supposed to be there to tell you and the system what kind of file it is.
    If it is not that kind of file, you should be told it is not.
     
    Bill Unruh, Apr 5, 2004
    #9
  10. Piotr Makley

    Offbreed Guest

    Spacen Jasset wrote:

    > "GEO" <> wrote in message
    > news:...


    >> I have found very interesting the different point of view expressed
    >>here on this topic. A couple of weeks ago someone in a different group
    >>praised another O/S ( Linux? Macs?) for not even looking at the
    >>extension, but at the file itself, in order to decide what to do with
    >>it. From what has been expressed here it seems that it is not always
    >>such a good idea.


    All the Unics family, including Linux, looks at the file. The name and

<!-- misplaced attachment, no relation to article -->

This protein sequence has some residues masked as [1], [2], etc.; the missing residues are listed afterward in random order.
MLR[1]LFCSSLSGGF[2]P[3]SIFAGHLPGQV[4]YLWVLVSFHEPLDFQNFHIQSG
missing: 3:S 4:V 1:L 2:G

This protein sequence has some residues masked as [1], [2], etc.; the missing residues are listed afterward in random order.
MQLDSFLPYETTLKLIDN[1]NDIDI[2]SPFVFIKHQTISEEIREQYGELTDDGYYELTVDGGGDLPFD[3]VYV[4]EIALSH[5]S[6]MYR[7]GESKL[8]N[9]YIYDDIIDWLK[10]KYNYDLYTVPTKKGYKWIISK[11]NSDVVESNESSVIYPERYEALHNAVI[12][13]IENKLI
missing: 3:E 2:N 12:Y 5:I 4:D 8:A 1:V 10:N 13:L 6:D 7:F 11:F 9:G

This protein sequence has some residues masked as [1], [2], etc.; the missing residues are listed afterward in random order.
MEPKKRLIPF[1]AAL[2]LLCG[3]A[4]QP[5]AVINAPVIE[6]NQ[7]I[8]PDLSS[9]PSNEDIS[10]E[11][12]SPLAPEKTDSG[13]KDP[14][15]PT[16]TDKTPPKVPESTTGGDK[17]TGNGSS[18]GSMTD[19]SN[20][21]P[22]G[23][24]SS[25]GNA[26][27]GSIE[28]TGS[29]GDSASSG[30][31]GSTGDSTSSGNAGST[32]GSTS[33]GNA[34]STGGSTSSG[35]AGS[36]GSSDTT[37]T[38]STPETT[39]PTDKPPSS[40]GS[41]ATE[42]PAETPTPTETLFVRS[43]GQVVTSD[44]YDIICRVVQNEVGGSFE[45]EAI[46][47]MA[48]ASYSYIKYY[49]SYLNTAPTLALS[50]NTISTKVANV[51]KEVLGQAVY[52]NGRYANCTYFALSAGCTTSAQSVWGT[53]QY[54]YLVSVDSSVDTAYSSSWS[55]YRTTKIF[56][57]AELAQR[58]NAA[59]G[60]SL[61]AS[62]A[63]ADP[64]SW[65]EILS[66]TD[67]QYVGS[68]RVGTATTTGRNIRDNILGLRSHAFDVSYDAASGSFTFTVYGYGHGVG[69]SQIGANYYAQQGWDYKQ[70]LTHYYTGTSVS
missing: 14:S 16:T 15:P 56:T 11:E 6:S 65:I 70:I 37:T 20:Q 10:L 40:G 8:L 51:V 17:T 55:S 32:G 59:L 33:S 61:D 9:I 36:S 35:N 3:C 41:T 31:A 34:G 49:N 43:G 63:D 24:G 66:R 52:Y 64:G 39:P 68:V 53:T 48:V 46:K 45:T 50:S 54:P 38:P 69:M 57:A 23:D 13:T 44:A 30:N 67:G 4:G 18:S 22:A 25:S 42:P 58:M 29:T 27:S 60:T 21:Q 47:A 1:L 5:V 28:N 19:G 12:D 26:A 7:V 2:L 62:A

extension is simply not relevant (the extension is considered part of
    the name).

    All will tell you what the file really is, if you ask.

    > One or the other, but not both would perhaps be best. Also one could say
    > that, a file should be opened using the program and in the manner that the
    > user expects.


    The best way to open any is to open the program, then the document.
    That's what I do with everything new, even if it's less convenient.
    (Cleaning up after mal-ware is a lot less convenient.)

    The only exceptions are files in constant use, like ng filters. I
    often directly edit Mozilla and nfilter kill files, for example.
     
    Offbreed, Apr 5, 2004
    #10
  11. On Mon, 05 Apr 2004 14:11:25 GMT, "GEO" wrote:
    >On Mon, 05 Apr 2004 05:27:41 -0700, Offbreed


    >>I suppose it's not worth the bother for someone to put together a